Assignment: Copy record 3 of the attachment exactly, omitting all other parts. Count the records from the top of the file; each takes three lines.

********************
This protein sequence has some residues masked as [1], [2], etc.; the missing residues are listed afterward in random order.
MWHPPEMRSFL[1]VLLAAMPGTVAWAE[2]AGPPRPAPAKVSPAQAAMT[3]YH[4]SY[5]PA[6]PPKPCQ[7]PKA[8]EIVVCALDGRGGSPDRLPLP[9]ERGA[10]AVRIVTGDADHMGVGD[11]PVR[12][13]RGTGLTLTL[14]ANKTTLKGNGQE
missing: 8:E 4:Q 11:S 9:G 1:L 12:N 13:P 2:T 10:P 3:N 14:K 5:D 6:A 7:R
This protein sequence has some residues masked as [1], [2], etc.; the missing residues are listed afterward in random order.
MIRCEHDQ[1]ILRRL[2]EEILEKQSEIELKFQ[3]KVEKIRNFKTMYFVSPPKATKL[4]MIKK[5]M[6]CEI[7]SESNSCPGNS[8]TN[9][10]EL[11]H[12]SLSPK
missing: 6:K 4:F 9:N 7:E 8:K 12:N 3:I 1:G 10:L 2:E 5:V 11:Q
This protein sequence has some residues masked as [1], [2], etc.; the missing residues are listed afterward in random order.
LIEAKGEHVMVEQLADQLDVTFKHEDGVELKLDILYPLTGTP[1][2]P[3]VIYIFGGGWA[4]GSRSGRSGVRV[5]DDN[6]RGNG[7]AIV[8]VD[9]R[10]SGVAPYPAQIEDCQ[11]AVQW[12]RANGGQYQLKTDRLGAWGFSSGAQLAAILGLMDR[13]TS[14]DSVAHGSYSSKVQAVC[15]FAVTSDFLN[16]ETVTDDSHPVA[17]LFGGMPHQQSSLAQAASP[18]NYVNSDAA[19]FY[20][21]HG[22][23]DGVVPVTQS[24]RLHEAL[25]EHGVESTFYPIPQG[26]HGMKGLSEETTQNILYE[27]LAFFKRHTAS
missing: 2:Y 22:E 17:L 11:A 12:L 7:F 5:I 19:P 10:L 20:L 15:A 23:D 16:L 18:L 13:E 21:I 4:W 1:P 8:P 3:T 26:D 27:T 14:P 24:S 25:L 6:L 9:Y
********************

This protein sequence has some residues masked as [1], [2], etc.; the missing residues are listed afterward in random order.
LIEAKGEHVMVEQLADQLDVTFKHEDGVELKLDILYPLTGTP[1][2]P[3]VIYIFGGGWA[4]GSRSGRSGVRV[5]DDN[6]RGNG[7]AIV[8]VD[9]R[10]SGVAPYPAQIEDCQ[11]AVQW[12]RANGGQYQLKTDRLGAWGFSSGAQLAAILGLMDR[13]TS[14]DSVAHGSYSSKVQAVC[15]FAVTSDFLN[16]ETVTDDSHPVA[17]LFGGMPHQQSSLAQAASP[18]NYVNSDAA[19]FY[20][21]HG[22][23]DGVVPVTQS[24]RLHEAL[25]EHGVESTFYPIPQG[26]HGMKGLSEETTQNILYE[27]LAFFKRHTAS
missing: 2:Y 22:E 17:L 11:A 12:L 7:F 5:I 19:P 10:L 20:L 15:A 23:D 16:L 18:L 13:E 21:I 4:W 1:P 8:P 3:T 26:D 27:T 14:P 24:S 25:L 6:L 9:Y